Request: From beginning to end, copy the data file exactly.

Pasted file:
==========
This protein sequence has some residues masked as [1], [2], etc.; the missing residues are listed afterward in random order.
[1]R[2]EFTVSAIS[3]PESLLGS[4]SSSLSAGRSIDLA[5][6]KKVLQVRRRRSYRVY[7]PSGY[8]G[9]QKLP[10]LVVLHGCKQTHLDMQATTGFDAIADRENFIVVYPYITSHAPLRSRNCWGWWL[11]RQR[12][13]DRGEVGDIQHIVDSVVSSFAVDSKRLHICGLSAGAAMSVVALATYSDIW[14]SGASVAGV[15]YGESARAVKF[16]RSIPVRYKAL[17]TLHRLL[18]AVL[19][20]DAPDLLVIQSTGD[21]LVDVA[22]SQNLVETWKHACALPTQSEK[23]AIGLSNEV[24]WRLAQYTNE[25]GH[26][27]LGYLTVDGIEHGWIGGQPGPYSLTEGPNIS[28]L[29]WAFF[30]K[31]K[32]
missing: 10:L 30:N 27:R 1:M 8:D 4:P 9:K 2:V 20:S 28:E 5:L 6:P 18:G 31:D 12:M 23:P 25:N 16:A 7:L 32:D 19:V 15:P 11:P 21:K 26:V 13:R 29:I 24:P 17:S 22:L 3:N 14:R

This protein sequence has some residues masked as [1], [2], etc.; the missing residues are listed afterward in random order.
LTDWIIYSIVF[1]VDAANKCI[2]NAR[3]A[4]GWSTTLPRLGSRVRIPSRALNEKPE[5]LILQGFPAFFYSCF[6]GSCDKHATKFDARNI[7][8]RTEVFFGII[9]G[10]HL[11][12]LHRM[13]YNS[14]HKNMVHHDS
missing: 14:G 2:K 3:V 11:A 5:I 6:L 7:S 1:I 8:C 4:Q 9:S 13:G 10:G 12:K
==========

This protein sequence has some residues masked as [1], [2], etc.; the missing residues are listed afterward in random order.
[1]R[2]EFTVSAIS[3]PESLLGS[4]SSSLSAGRSIDLA[5][6]KKVLQVRRRRSYRVY[7]PSGY[8]G[9]QKLP[10]LVVLHGCKQTHLDMQATTGFDAIADRENFIVVYPYITSHAPLRSRNCWGWWL[11]RQR[12][13]DRGEVGDIQHIVDSVVSSFAVDSKRLHICGLSAGAAMSVVALATYSDIW[14]SGASVAGV[15]YGESARAVKF[16]RSIPVRYKAL[17]TLHRLL[18]AVL[19][20]DAPDLLVIQSTGD[21]LVDVA[22]SQNLVETWKHACALPTQSEK[23]AIGLSNEV[24]WRLAQYTNE[25]GH[26][27]LGYLTVDGIEHGWIGGQPGPYSLTEGPNIS[28]L[29]WAFF[30]K[31]K[32]
missing: 10:L 30:N 27:R 1:M 8:D 4:P 9:K 2:V 20:S 28:E 5:L 6:P 18:G 31:D 12:M 23:P 25:N 16:A 7:L 32:D 19:V 15:P 11:P 21:K 26:V 13:R 29:I 24:P 17:S 22:L 3:N 14:R

This protein sequence has some residues masked as [1], [2], etc.; the missing residues are listed afterward in random order.
LTDWIIYSIVF[1]VDAANKCI[2]NAR[3]A[4]GWSTTLPRLGSRVRIPSRALNEKPE[5]LILQGFPAFFYSCF[6]GSCDKHATKFDARNI[7][8]RTEVFFGII[9]G[10]HL[11][12]LHRM[13]YNS[14]HKNMVHHDS
missing: 14:G 2:K 3:V 11:A 5:I 6:L 7:S 1:I 8:C 4:Q 9:S 13:G 10:G 12:K